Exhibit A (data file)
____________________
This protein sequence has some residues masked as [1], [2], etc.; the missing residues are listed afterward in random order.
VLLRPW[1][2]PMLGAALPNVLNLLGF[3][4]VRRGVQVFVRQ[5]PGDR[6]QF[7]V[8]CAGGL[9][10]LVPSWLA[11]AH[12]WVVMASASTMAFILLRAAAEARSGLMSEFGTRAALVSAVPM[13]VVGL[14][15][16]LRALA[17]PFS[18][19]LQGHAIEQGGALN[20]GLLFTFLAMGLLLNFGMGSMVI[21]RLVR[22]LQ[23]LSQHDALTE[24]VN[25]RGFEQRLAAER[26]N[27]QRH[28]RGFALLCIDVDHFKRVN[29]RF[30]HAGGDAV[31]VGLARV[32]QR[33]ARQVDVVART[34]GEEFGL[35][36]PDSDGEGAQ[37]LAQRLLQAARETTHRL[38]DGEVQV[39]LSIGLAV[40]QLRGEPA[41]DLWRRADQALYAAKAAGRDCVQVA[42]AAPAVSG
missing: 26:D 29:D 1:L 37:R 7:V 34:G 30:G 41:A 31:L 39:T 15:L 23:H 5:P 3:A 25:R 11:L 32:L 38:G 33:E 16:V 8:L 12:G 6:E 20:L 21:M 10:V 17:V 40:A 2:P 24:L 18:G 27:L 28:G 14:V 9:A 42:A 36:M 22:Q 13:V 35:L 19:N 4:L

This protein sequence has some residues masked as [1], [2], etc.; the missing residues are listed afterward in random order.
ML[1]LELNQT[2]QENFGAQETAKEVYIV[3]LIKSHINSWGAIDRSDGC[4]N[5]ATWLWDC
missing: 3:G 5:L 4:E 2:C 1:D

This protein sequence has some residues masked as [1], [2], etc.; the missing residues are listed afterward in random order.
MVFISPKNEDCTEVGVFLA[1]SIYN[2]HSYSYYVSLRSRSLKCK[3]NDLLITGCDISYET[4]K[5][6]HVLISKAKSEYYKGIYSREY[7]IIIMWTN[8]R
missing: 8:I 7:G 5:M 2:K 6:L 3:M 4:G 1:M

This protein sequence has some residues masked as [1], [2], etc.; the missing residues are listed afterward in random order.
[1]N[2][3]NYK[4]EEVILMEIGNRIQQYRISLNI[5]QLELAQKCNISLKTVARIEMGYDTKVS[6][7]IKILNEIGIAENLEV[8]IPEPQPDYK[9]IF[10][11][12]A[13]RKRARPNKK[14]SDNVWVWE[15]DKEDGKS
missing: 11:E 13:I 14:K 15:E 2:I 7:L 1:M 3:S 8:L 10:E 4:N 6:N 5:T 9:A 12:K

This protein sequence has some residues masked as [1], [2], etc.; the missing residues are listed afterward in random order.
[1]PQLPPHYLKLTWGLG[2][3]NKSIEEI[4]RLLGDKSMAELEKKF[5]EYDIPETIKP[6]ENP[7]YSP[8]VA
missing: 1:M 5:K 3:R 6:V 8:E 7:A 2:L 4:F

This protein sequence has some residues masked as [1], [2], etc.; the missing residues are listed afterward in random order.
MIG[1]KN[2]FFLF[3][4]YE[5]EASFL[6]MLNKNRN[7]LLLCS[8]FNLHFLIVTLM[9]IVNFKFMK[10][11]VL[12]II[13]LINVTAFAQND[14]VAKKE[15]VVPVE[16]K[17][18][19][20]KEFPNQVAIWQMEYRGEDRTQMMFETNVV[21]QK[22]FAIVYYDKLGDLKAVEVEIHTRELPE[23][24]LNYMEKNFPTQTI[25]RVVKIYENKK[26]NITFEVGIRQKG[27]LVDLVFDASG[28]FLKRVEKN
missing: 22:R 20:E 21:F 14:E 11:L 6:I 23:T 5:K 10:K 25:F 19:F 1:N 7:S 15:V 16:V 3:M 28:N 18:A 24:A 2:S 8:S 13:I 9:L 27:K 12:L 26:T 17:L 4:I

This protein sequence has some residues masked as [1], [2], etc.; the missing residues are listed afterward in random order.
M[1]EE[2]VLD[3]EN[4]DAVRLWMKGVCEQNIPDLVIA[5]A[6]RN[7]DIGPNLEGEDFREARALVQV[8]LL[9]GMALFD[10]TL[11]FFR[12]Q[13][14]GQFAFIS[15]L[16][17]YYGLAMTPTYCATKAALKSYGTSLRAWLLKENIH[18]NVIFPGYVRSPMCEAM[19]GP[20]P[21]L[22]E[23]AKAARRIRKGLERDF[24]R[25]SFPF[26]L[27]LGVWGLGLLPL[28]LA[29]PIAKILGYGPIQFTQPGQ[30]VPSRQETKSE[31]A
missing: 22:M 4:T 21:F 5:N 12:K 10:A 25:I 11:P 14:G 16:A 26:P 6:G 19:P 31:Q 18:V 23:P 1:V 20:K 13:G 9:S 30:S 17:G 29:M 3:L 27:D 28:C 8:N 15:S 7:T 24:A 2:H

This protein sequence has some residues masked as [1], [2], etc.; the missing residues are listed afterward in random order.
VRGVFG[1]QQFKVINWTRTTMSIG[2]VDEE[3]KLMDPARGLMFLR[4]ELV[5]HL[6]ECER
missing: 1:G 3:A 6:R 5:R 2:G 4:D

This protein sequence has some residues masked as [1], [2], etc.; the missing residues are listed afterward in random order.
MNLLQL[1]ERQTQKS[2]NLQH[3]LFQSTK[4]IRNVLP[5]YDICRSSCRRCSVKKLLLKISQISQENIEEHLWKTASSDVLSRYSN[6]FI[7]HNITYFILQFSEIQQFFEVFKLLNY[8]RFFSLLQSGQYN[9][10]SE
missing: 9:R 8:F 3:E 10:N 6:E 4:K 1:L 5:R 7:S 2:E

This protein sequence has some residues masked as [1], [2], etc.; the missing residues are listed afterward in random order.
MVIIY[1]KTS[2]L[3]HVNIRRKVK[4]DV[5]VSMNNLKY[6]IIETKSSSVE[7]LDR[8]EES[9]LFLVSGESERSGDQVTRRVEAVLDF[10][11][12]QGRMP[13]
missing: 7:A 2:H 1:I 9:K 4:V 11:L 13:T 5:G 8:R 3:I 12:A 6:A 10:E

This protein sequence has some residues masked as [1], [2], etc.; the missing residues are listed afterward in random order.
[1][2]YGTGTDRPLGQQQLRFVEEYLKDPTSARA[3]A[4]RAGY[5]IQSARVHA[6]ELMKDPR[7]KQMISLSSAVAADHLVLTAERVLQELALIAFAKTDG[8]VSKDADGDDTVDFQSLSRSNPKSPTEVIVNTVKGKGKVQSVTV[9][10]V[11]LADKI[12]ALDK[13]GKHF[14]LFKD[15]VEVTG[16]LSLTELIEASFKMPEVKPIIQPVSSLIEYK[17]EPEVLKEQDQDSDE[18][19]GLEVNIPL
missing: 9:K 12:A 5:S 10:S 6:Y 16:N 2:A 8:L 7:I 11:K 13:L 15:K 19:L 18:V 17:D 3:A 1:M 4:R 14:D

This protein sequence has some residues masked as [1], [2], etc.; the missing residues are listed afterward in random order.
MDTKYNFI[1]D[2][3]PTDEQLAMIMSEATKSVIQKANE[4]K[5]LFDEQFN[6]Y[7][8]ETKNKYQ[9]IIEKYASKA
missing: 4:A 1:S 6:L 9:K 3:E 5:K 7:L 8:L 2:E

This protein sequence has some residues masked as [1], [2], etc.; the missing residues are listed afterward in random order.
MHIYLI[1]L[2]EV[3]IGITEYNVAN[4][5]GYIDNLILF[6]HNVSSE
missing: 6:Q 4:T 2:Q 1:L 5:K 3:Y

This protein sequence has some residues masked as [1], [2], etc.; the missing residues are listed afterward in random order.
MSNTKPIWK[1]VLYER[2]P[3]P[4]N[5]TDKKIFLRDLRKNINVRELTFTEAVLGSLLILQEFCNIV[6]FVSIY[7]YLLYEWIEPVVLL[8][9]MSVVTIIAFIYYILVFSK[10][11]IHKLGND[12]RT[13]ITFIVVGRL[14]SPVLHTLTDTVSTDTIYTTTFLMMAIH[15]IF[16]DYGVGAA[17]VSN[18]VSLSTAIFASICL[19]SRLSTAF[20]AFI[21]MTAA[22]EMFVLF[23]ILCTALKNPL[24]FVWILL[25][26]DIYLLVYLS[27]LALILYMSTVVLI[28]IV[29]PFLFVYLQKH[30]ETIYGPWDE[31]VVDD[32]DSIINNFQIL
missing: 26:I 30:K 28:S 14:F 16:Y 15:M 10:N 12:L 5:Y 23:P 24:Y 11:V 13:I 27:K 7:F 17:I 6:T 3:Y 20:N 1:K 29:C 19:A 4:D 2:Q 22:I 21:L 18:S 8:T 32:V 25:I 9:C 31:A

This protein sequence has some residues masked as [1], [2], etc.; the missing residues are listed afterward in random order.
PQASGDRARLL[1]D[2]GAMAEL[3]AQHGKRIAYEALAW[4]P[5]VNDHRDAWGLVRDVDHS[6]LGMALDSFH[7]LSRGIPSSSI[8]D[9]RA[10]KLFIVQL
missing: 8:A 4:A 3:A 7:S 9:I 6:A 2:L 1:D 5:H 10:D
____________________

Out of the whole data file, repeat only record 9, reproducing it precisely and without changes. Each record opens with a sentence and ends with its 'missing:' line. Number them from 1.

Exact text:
This protein sequence has some residues masked as [1], [2], etc.; the missing residues are listed afterward in random order.
MNLLQL[1]ERQTQKS[2]NLQH[3]LFQSTK[4]IRNVLP[5]YDICRSSCRRCSVKKLLLKISQISQENIEEHLWKTASSDVLSRYSN[6]FI[7]HNITYFILQFSEIQQFFEVFKLLNY[8]RFFSLLQSGQYN[9][10]SE
missing: 9:R 8:F 3:E 10:N 6:E 4:K 1:L 5:R 7:S 2:E